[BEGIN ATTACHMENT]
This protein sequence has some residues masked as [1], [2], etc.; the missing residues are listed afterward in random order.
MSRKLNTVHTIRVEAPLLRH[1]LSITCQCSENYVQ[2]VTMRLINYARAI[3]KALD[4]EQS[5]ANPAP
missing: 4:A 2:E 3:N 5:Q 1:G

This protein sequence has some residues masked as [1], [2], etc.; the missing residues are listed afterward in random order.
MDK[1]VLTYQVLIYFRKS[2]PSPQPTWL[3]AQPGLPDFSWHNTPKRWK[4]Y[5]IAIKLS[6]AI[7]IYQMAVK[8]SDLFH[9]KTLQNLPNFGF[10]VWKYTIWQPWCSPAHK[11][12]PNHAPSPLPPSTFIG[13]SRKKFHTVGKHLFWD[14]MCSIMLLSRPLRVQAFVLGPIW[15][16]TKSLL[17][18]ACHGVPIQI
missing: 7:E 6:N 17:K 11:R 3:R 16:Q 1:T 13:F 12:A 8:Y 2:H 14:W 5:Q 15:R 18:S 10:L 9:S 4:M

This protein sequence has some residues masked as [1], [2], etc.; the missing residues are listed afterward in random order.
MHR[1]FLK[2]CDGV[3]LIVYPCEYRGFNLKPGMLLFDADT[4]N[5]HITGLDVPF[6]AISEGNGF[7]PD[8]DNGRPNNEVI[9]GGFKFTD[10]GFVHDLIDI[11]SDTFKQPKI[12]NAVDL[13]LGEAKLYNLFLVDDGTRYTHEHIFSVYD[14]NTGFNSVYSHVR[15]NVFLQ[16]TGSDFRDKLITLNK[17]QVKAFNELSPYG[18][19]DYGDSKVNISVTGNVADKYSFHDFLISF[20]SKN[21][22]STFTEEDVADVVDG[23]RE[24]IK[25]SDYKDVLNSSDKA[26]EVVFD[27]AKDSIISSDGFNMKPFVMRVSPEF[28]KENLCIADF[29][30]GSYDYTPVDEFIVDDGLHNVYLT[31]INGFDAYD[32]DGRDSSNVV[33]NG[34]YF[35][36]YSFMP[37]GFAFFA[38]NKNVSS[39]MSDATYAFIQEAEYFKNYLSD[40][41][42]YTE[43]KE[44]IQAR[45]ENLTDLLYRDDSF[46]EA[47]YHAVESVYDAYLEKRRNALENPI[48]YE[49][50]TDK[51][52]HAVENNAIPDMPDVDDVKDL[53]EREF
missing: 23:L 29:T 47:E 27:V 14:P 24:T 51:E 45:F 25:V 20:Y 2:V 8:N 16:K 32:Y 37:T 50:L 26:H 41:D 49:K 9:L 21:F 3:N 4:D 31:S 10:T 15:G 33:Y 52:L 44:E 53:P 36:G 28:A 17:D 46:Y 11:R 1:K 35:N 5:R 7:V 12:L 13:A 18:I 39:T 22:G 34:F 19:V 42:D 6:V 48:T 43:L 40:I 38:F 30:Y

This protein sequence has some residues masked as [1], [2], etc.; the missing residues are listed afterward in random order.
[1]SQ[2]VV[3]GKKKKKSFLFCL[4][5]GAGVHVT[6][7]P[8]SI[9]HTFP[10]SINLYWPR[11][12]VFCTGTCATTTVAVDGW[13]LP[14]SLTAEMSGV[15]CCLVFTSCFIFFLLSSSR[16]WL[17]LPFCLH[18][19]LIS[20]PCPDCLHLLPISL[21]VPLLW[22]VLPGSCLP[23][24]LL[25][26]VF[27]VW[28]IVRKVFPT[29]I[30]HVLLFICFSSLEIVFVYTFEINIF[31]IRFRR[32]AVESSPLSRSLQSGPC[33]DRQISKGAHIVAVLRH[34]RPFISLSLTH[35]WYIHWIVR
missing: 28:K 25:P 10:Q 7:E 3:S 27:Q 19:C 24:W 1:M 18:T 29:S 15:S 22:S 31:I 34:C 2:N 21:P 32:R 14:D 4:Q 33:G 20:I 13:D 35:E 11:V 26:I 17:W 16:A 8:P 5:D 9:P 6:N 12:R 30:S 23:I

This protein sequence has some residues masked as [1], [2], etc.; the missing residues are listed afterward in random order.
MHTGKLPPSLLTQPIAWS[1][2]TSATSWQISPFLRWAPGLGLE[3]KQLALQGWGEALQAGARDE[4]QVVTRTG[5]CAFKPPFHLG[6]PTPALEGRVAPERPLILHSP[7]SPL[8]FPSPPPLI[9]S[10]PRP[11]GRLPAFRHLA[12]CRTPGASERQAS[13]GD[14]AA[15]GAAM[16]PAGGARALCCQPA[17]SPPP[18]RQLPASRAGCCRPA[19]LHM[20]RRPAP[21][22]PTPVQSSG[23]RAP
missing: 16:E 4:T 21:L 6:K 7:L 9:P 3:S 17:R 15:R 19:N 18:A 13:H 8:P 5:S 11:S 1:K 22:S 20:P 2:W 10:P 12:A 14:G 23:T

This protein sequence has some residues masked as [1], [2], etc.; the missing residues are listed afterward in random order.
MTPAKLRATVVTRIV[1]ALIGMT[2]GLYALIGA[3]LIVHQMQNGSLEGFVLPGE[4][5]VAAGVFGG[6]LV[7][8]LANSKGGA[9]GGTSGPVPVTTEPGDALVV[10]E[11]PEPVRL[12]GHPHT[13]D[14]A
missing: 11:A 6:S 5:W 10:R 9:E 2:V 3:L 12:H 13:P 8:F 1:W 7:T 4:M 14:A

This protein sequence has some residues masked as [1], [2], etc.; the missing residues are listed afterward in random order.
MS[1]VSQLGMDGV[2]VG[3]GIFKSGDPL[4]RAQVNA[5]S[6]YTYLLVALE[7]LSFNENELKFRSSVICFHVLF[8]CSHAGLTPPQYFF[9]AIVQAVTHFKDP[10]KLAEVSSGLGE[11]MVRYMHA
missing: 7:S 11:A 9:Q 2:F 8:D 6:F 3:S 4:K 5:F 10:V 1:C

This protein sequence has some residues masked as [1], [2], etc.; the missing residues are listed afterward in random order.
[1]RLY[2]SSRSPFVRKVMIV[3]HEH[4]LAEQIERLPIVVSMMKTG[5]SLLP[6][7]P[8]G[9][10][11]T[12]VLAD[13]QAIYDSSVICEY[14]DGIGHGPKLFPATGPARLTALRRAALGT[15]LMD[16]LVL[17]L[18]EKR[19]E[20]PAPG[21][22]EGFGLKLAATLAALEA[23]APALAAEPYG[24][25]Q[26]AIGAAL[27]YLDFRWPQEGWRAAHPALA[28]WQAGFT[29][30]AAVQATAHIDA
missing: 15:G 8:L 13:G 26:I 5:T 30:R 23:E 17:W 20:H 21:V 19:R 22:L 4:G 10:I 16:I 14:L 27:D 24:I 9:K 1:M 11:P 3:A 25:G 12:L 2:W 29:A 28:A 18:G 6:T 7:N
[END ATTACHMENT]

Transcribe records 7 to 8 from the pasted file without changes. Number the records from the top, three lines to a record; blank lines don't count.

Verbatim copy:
This protein sequence has some residues masked as [1], [2], etc.; the missing residues are listed afterward in random order.
MS[1]VSQLGMDGV[2]VG[3]GIFKSGDPL[4]RAQVNA[5]S[6]YTYLLVALE[7]LSFNENELKFRSSVICFHVLF[8]CSHAGLTPPQYFF[9]AIVQAVTHFKDP[10]KLAEVSSGLGE[11]MVRYMHA
missing: 7:S 11:A 9:Q 2:F 8:D 6:F 3:S 4:K 5:F 10:V 1:C

This protein sequence has some residues masked as [1], [2], etc.; the missing residues are listed afterward in random order.
[1]RLY[2]SSRSPFVRKVMIV[3]HEH[4]LAEQIERLPIVVSMMKTG[5]SLLP[6][7]P[8]G[9][10][11]T[12]VLAD[13]QAIYDSSVICEY[14]DGIGHGPKLFPATGPARLTALRRAALGT[15]LMD[16]LVL[17]L[18]EKR[19]E[20]PAPG[21][22]EGFGLKLAATLAALEA[23]APALAAEPYG[24][25]Q[26]AIGAAL[27]YLDFRWPQEGWRAAHPALA[28]WQAGFT[29][30]AAVQATAHIDA
missing: 15:G 8:L 13:G 26:I 5:T 30:R 23:E 17:W 20:H 21:V 19:R 22:L 4:G 10:I 16:I 14:L 27:D 24:I 9:K 1:M 11:P 3:A 25:G 12:L 2:W 29:A 28:A 18:G 6:T 7:N